It would be better not to fly but I still live in the society in which we are all trapped in that system.”He has also expressed a desire to build his own sustainable house.
Swap bouquets of cut flowers for house plants.
Most floral bouquets are full of blooms that have been intensively farmed overseas using lots of water, as well as artificial fertilisers and pesticides. Potted plants last longer and purify the air.
How to make your barbecue more eco-friendly
As summer approaches it’s time to start eating al fresco.
There is nothing us Brits like more than a good barbecue.
Here are some ideas for making it kinder to the environment.
Change your charcoal
In the UK, we use more than 110,000 tonnes of charcoal each year.
More than 90 per cent is imported from abroad.
Sadly, much of it is linked to deforestation in countries like Namibia, Paraguay and Nigeria, where regulations are lacking and both deforestation and pollution are rife.
he answer is to use British charcoal, if you can.
The best is made from the off-cuts of wood left over after forests and woodlands have been sustainably managed in a practice known as coppicing.
The National Coppice Federation has an online list of British Charcoal Suppliers.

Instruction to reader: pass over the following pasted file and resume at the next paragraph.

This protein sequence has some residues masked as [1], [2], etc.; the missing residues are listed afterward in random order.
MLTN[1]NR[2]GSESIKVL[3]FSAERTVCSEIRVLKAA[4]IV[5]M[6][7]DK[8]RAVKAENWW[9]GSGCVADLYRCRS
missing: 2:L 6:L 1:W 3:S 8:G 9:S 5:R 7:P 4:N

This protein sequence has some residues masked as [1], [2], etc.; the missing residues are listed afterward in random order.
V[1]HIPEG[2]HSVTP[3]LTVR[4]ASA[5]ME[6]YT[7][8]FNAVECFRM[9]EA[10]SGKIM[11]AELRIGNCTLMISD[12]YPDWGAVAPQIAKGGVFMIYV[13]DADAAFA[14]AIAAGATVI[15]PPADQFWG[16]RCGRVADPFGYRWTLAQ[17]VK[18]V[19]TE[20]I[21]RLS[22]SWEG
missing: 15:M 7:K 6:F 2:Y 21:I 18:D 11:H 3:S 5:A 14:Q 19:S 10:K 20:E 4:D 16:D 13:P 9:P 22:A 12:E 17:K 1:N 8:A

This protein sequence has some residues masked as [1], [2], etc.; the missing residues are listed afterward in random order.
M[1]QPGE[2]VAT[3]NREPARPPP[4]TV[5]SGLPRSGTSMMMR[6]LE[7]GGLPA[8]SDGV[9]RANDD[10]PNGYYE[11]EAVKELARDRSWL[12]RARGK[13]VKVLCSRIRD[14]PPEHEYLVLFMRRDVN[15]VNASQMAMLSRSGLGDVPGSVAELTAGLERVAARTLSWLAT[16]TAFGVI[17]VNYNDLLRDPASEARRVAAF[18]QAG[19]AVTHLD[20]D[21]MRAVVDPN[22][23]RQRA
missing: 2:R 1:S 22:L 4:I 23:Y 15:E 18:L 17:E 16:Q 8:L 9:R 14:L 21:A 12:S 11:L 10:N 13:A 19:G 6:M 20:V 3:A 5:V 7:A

You can also order British charcoal from the website Love Logs.
Consider other fuels
When it comes down to it, burning anything is bad for the climate – and that includes charcoal.So does that mean a gas barbecue is better?
According to research, yes.
Charcoal barbecues generate about three times the amount of greenhouse gas as gas barbecues.
Of course you’re still burning a fossil fuel so you may want to go one step better and invest in an electric barbecue.
Fume-free and safer than either charcoal or gas, they’re also cheaper to run.
George Foreman makes one or Aldi offers a budget version.
Swap your sausages
To really cut the carbon footprint of your barbecue, consider swapping some or even all of the meat for plant-based alternatives.
According to the United Nations, the world’s farm animals create a whopping 14.5 per cent of all global greenhouse gas emissions.
Beyond Meat and Meatless Farm offer meat-free burgers and sausages that taste delicious.
Avoid disposables and waste
Try and avoid buying salads in plastic containers.
If you can, make salads from loose veg bought in the supermarket or, even better, from your local farmer’s market.
And if you don’t have enough plates, glasses or bowls in your cupboard, just ask your guests to bring their own rather than your guests using paper plates or plastic cups.
Lastly, you want to make sure there’s enough food to go round, but don’t overdo it.
It’s worth taking orders from guests in advance, so you can buy just what is needed.
Also remember to have some containers on hand so people can take home any leftovers.
Fact or fiction
Recycling’s the main thing for environment. False!
Top things you can do: tell people your worries, reduce meat intake, ditch petrol or diesel car, insulate your home and ensure your bank and pension don’t fund the oil and gas industry.
For previous articles visit: